What would be the Julia equivalent for python scipy.optimize.fsolve,

to resolve

```
function F (x)
f1 = 1- x [1] - x [2]
f2 = 8 - x [1] - 3 * x [2]
return f1, f2
end
x0 = [1,1]
```

Solves a linear system of equations set in not matrix notation

What would be the Julia equivalent for python scipy.optimize.fsolve,

to resolve

```
function F (x)
f1 = 1- x [1] - x [2]
f2 = 8 - x [1] - 3 * x [2]
return f1, f2
end
x0 = [1,1]
```

Solves a linear system of equations set in not matrix notation

1 Like

Have you tried a simple search for â€śoptimization in Juliaâ€ť? There are so many packages out there that it is hard to suggest just one solution. Start looking at Optim.jl, BlackBoxOptim.jl, â€¦

3 Likes

What do you mean â€śset in not matrix notationâ€ť. If you have a function like `F`

just pass `x -> collect(F(x))`

to the solver, if the solver expects an array to be returned. Or do you mean it is a general non linear system?

2 Likes

If your system is *linear*, you really want `\`

.

You can either

- rewrite,
- or if you really insist, recover A x = b from a few evaluations of
`F`

(eg`b = F(zeros(2))`

, etc).

1 Like

There a several options, I think, but the NLsolve.jl package is one possibility:

```
julia> using NLsolve
julia> function F!(F, x)
F[1] = 1 - x[1] - x[2]
F[2] = 8 - x[1] - 3x[2]
end
julia> result = nlsolve(F!, [1.0,1.0], autodiff=:forward)
Results of Nonlinear Solver Algorithm
* Algorithm: Trust-region with dogleg and autoscaling
* Starting Point: [1.0, 1.0]
* Zero: [-2.5, 3.5]
* Inf-norm of residuals: 0.000000
* Iterations: 2
* Convergence: true
* |x - x'| < 0.0e+00: false
* |f(x)| < 1.0e-08: true
* Function Calls (f): 3
* Jacobian Calls (df/dx): 3
julia> result.zero
2-element Vector{Float64}:
-2.5
3.5
```

Of course, if you *know* that your equations are linear, you should really put them into some kind of matrix and use `\`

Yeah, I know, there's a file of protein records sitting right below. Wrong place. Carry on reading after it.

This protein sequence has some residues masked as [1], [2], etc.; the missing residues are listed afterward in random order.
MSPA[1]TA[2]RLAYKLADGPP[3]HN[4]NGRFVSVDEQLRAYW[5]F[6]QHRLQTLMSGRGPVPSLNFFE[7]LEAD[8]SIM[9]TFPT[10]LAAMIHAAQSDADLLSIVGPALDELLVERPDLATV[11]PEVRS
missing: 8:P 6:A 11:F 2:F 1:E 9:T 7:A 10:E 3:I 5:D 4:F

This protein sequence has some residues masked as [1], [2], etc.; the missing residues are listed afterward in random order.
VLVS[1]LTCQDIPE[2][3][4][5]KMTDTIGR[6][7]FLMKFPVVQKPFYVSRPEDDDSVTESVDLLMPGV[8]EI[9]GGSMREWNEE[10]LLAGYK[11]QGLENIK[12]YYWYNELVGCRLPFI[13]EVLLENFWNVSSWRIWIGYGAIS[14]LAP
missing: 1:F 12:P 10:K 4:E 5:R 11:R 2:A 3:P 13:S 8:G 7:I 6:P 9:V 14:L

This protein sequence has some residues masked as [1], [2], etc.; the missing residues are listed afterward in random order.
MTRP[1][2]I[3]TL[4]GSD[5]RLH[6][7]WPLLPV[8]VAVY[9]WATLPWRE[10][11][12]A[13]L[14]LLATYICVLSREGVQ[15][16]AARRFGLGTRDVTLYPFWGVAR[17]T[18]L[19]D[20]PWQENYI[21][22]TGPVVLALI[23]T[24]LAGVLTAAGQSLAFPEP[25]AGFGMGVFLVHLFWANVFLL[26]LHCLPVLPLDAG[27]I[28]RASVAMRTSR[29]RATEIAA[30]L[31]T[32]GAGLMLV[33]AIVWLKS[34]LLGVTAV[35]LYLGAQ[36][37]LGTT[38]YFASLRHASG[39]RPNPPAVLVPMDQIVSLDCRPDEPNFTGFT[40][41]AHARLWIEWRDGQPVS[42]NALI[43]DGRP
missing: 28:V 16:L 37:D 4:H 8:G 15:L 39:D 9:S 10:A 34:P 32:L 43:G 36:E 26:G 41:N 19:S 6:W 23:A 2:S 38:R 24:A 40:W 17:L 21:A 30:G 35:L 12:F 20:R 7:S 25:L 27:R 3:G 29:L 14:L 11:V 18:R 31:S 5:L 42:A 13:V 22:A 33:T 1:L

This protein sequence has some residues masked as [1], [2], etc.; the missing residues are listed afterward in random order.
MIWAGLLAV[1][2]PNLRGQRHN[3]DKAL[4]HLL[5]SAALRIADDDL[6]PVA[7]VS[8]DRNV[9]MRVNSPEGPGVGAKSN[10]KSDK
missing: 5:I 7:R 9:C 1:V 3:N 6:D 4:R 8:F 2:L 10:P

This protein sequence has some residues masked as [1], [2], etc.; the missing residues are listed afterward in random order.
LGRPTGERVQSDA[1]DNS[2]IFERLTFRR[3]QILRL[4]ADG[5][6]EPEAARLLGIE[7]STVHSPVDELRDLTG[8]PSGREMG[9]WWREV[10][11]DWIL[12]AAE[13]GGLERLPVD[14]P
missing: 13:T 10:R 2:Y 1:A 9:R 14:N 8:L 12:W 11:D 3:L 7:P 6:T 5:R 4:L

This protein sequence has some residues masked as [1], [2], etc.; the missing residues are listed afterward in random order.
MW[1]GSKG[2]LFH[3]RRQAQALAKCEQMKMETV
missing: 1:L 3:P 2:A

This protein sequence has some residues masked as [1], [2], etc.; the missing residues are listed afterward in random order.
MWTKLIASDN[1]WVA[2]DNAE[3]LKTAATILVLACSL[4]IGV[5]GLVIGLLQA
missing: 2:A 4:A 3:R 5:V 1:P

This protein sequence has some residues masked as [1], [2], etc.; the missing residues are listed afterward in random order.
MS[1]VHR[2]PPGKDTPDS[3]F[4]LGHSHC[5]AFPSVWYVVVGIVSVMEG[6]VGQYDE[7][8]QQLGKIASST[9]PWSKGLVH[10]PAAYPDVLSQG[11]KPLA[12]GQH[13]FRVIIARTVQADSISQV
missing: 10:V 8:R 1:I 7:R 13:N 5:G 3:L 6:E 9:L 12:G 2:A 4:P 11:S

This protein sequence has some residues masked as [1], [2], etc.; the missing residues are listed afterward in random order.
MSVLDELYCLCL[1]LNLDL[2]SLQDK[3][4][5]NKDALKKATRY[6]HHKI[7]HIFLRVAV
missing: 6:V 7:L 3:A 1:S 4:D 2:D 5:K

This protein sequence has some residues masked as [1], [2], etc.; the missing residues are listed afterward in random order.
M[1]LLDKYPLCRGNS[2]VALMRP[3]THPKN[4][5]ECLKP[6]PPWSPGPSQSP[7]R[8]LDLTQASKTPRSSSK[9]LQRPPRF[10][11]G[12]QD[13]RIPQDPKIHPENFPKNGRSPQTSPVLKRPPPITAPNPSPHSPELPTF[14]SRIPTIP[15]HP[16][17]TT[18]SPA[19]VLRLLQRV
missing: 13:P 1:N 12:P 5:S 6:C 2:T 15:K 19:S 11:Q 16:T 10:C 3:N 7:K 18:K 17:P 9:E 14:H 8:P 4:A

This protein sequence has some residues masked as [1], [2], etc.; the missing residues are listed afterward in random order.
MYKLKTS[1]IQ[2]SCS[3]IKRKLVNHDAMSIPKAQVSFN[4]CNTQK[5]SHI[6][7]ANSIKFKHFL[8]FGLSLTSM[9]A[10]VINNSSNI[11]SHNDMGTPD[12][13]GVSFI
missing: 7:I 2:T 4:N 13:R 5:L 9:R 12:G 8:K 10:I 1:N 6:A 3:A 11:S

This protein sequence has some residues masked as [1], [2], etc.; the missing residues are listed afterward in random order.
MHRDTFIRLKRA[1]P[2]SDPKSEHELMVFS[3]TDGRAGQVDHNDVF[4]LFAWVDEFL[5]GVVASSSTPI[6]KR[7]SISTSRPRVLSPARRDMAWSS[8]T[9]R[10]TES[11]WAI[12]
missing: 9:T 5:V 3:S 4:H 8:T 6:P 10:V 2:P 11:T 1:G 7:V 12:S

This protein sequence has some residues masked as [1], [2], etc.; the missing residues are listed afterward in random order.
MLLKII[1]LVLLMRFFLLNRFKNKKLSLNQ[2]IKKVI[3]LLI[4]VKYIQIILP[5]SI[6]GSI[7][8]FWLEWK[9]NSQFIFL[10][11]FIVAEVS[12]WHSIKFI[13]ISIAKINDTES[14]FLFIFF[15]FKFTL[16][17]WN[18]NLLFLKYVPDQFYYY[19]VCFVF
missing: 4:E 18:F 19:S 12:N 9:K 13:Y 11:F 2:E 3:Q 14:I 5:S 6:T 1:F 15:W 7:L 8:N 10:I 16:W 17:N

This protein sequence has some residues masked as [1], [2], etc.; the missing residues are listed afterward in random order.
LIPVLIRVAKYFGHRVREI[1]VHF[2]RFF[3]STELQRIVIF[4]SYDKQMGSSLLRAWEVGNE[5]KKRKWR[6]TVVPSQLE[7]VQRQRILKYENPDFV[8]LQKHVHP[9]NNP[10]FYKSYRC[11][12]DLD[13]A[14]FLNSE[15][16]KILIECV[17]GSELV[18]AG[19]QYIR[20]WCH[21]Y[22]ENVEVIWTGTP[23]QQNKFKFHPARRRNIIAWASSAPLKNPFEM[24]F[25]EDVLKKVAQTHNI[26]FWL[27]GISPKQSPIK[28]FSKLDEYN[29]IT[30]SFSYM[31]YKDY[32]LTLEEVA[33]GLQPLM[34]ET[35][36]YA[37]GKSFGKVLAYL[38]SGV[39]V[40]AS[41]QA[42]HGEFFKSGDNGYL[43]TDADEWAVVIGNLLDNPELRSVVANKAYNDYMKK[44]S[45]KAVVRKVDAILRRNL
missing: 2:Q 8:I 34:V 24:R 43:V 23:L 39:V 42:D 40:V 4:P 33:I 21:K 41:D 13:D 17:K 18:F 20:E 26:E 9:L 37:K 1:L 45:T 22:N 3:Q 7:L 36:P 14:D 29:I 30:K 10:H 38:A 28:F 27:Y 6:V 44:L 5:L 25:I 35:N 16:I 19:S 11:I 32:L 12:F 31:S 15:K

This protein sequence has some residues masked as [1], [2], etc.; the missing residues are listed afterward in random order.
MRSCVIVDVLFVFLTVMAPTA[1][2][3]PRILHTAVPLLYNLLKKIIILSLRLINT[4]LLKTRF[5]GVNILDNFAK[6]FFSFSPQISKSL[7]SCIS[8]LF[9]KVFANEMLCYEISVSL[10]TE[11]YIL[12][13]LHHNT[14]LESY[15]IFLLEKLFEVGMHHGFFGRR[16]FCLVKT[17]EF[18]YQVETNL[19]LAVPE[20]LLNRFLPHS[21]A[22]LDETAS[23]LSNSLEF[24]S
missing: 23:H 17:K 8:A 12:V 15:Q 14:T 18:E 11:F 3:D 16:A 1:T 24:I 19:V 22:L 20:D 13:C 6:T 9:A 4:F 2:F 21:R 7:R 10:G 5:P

:

```
julia> [1 1; 1 3] \ [1, 8]
2-element Vector{Float64}:
-2.5
3.5
```

but perhaps your real problem is nonlinear and you intended this `F`

as a toy problem to figure out the library?

6 Likes

**A. Solving Linear Systems**

Here is a simple example which we can solve quite easily using the solve command.

sys := { 3*x + 5*y + 2*z = 12, 2*x + 5*y - 4*z = 9,4*x - y + 5*z = -3};

**solve( sys, {x,y,z});**

Or Exist in Julia a function or package that Convert a System of Linear Equations to Matrix Form?

Given a system of linear equations, determine the associated augmented matrix

Augmented Matrix for a Linear System

linear equations:

[3*x + 5*y + 2*z = 12, 2*x + 5*y - 4*z = 9,4*x - y + 5*z = -3]

List of variables:

[x,y,z]

Augmented matrix:

LinearAlgebraGenerateMatrix

3 5 2 12

2 5 -4 9

4 -1 5 -3

Yes, if you use `NLsolve`

as in my post above with `autodiff=:forward`

then it uses automatic differentiation to form the Jacobian matrix for Newton iterations. If you have a linear system of equations, the Jacobian matrix is exactly the matrix form of the problem, and Newton iterations will converge in a single `\`

step.

And if you know that your equations are linear, you can do the differentiation directly using the ForwardDiff.jl package:

```
julia> using ForwardDiff
julia> F(x) = [1- x[1] - x[2], 8 - x[1] - 3*x[2]]
F (generic function with 1 method)
julia> J = ForwardDiff.jacobian(F, [0,0])
2Ă—2 Array{Int64,2}:
-1 -1
-1 -3
julia> x = -J \ F([0,0])
2-element Array{Float64,1}:
-2.5
3.5
```

Here, the Jacobian `J`

corresponds to the â€śmatrix formâ€ť of your problem for a right-hand-side of `-F([0,0])`

, and appropriate use of `\`

(equivalent to a single Newton step) gives the same solution `x`

as above.

7 Likes

ModellingToolkit.jl also works quite well for this kind of manipulation:

```
julia> using ModelingToolkit
julia> @variables x y z
(x, y, z)
julia> eqs = [3x + 5y + 2z - 12, 2x + 5y - 4z - 9, 4x - y + 5z + 3]
3-element Array{Operation,1}:
((3x + 5y) + 2z) - 12
((2x + 5y) - 4z) - 9
((4x - y) + 5z) + 3
julia> M = get.(ModelingToolkit.jacobian(eqs, [x, y, z]))
3Ă—3 Array{Int64,2}:
3 5 2
2 5 -4
4 -1 5
julia> b = get.(substitute.(eqs, Ref([x, y, z] .=> 0)))
3-element Array{Int64,1}:
-12
-9
3
julia> M \ -b